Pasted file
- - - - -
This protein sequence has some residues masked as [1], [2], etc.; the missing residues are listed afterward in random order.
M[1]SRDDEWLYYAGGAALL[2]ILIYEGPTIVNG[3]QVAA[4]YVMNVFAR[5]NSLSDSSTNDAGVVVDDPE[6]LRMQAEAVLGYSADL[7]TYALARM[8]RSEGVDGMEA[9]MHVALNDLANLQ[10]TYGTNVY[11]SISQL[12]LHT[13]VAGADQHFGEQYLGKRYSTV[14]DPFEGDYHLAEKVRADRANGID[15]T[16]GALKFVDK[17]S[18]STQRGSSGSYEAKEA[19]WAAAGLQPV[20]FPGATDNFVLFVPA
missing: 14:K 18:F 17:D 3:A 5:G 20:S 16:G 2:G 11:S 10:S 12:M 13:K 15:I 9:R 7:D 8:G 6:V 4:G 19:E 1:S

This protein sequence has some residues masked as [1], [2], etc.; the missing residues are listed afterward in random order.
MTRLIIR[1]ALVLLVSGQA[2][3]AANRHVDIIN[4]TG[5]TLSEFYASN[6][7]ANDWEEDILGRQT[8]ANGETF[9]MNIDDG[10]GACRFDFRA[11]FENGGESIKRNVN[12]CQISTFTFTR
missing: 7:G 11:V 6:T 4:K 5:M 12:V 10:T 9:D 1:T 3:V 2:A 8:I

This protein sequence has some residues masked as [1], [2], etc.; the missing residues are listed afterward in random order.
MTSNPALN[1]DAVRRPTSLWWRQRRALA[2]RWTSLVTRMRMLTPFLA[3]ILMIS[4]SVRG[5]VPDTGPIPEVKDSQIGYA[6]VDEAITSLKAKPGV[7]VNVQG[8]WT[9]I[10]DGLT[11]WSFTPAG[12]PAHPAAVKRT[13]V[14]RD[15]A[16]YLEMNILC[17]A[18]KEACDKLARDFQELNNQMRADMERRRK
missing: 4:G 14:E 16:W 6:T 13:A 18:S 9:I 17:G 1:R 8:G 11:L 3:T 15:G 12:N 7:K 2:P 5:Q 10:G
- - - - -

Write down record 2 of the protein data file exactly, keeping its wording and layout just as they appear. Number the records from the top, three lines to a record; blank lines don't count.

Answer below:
This protein sequence has some residues masked as [1], [2], etc.; the missing residues are listed afterward in random order.
MTRLIIR[1]ALVLLVSGQA[2][3]AANRHVDIIN[4]TG[5]TLSEFYASN[6][7]ANDWEEDILGRQT[8]ANGETF[9]MNIDDG[10]GACRFDFRA[11]FENGGESIKRNVN[12]CQISTFTFTR
missing: 7:G 11:V 6:T 4:K 5:M 12:V 10:T 9:D 1:T 3:V 2:A 8:I